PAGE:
The Coptic Church was established in the name of the Lord Jesus Christ by St. Mark the Evangelist in the city of Alexandria around 43 A.D. The church adheres to the Nicene Creed.
St. Athanasius (296-373 A.D.), the twentieth Pope of the Coptic Church, effectively defended the Doctrine of the Lord Jesus Christ’s Divinity at the Council of Nicea in 325 A.D. His affirmation of the doctrine earned him the title “Father of Orthodoxy” and St. Athanasius “the Apostolic”.
The term “Coptic” is derived from the Greek “Aigyptos” meaning “Egyptian”. When the Arabs arrived in Egypt in the seventh century, they called the Egyptians “qibt”. Thus the Arabic word “qibt” came to mean both “Egyptians” and “Christians”.
The term “Orthodoxy” here refers to the preservation of the “original faith” by the Copts who, throughout the ages, defended the Old Creed against the numerous attacks.
The Coptic Orthodox Church believes that the Holy Trinity: God The Father, God The Son, and God The Holy Spirit. And that they are equal to each other in one unity. We also believe that the Lord Jesus Christ is the only Savior of the world. Fewer changes have taken place in the Coptic Church than in any other church in both ritual and doctrine aspects. Additionally, the succession of the Coptic Patriarchs, Bishops, Priests and Deacons has been continuous.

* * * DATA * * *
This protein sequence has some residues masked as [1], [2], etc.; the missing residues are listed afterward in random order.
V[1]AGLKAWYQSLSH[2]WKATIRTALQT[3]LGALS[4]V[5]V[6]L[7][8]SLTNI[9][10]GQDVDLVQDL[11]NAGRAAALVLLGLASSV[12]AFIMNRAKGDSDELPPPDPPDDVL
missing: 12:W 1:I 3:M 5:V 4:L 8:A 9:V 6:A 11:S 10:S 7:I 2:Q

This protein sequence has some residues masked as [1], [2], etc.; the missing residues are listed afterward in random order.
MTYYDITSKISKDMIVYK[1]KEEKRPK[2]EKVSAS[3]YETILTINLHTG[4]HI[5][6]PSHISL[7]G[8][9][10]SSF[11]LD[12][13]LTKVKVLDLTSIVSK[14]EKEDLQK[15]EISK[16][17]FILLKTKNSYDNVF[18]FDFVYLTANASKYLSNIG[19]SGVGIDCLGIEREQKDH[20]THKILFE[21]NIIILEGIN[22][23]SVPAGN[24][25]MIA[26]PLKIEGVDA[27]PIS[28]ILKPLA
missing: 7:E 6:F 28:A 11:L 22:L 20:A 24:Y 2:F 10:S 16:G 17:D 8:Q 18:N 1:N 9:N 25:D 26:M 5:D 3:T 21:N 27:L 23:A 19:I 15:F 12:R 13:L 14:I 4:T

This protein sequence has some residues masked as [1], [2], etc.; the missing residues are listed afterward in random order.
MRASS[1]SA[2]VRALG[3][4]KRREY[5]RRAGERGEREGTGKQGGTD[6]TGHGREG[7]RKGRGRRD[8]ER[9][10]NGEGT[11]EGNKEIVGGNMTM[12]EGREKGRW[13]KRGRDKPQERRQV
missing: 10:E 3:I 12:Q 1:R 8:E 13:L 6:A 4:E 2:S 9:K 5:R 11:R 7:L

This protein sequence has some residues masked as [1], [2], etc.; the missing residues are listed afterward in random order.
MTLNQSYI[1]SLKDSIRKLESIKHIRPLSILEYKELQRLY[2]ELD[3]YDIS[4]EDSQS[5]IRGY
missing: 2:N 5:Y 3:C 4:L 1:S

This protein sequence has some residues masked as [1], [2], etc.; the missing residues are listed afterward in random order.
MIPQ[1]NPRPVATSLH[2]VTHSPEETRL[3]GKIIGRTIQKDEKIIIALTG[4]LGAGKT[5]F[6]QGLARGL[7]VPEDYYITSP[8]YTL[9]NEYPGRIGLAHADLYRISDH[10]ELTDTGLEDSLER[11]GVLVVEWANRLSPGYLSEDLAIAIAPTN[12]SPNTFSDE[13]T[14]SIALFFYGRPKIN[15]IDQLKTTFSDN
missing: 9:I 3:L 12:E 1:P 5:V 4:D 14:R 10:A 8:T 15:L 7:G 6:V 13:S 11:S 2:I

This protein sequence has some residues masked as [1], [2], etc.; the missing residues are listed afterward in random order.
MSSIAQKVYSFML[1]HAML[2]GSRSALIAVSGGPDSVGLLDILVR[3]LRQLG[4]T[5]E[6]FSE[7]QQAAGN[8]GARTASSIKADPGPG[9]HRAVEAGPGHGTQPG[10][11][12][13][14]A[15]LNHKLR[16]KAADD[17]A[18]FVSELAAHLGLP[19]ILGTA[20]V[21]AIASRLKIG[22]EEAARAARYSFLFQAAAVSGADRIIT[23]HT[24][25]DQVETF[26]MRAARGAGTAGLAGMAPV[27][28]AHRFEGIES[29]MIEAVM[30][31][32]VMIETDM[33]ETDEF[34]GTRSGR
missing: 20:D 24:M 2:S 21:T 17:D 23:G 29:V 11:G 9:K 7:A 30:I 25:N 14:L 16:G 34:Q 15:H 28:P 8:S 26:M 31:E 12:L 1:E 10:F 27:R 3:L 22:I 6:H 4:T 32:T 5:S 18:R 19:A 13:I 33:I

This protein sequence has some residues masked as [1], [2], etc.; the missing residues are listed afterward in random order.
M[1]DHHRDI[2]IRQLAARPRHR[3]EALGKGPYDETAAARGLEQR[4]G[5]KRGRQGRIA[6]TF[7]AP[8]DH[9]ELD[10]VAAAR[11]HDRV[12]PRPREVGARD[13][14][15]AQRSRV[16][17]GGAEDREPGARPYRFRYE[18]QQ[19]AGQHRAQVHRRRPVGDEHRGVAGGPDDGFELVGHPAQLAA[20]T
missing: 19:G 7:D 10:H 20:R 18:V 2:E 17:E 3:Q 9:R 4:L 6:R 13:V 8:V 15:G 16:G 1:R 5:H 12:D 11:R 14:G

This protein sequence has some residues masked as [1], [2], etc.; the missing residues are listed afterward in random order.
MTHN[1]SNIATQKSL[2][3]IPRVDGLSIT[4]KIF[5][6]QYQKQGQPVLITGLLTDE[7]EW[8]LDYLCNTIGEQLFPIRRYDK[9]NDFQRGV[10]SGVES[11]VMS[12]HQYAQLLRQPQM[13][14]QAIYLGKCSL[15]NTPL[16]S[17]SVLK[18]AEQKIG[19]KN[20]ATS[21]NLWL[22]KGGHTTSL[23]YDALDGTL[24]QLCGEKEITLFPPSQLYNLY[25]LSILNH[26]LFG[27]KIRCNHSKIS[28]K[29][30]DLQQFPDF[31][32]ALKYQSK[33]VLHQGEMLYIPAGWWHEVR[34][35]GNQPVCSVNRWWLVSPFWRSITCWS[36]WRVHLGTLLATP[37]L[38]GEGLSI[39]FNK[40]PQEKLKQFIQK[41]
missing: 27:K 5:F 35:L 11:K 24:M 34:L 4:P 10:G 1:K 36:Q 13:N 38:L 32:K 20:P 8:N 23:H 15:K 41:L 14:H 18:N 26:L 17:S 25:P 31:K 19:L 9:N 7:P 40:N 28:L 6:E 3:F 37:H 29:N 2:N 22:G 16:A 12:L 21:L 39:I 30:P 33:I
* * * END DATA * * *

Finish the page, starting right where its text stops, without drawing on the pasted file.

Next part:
The Copts are proud of the apostolicity of their Church, whose founder is St. Mark; one of the seventy Apostles (Mk 10:10), and one of the four Evangelists. He is regarded by the Coptic hierarchy as the first of their unbroken 117 Patriarchs, and also the first of a stream of Egyptian martyrs.
This apostolicity was not only furnished on grounds of its foundation but rather by the persistence of the Church in observing the same faith received by the Apostle and his successors, the Holy Fathers.
His Apostolic acts
St. Mark was a broad-minded Apostle. His ministry was quite productive and covered large field of activities. These include:
- Preaching in Egypt, Pentapolis, Judea, Asia Minor, and Italy during which time he ordained Bishops, Priests, and Deacons.
- Establishing the “School of Alexandria” which defended Christianity against philosophical school of Alexandria and conceived a large number of great Fathers.
- Writing the Divine Liturgy of the Holy Eucharist which was modified later by St. Cyril to the Divine Liturgy known today as the Divine Liturgy of St. Cyril.
Referenced from suscopts.org